Forgotten heroes of the Eelam war
The last period of the war in Sri Lanka has often been dubbed as a ‘war without witnesses’ by western governments, media and other stakeholders, including the Sri Lankan government.
The phrase has become an essential and ubiquitous part of the post-war discourse on what happened in 2009 in the towns, fields, lagoons and beaches of the diminishing LTTE ruled de-facto state in the Vanni Region in Northern Sri Lanka.
With this year’s Commonwealth Heads of Government Meeting in Colombo, Sri Lanka, only few days away, it is an appropriate moment to revisit the role of journalists during Sri Lanka’s last months of war in 2009.
While Western, Indian and Sri Lankan media were hesitant to engage in live reporting, thus effectively designing the notion of a war without information, images and voice bites, the area was in reality far from being subject to a complete media blackout.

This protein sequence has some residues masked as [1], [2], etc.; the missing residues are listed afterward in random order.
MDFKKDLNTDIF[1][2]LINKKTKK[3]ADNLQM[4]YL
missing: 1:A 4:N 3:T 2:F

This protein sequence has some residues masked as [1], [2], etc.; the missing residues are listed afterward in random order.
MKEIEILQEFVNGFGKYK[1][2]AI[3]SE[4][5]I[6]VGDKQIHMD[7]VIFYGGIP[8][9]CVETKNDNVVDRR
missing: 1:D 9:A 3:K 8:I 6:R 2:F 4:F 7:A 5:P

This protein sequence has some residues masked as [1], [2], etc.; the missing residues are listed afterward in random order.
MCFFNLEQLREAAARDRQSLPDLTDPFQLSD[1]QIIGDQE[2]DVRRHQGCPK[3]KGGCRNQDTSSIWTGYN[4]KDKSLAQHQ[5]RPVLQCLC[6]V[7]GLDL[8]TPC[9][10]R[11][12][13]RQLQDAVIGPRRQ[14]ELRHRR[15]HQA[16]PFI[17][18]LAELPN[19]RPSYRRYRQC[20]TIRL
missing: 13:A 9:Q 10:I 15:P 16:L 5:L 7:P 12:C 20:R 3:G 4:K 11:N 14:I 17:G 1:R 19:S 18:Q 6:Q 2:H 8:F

In spite of the government’s attempts to evict foreign journalists and humanitarian aid workers prior to commencing its no-prisoners-war, a network of news reporters continued to work in the area.
They were Tamil reporters of local and transnational news outlets who helped maintain a persistent flow of information and images that exited the besieged area and reached a diasporic audience via traditional and new media.
Isai Priya, a Tamil journalist who was raped and executed by the Sri Lankan Armyy
Tamil reporters served to produce some of the most notorious images coming from the war, depicting massacres, and executions. They connected the Tamil diasporas outside of Sri Lanka and outside of the traditional majority Tamil areas of Sri Lanka with the Tamil population torn by bombs, artillery fire, and hunger in the war area.
Their images and reports were broadcast 24/7 on diasporic TV, radio, and websites while only few mainstream western broadcasters dared to use them to visualize their coverage on the massacres in the Vanni.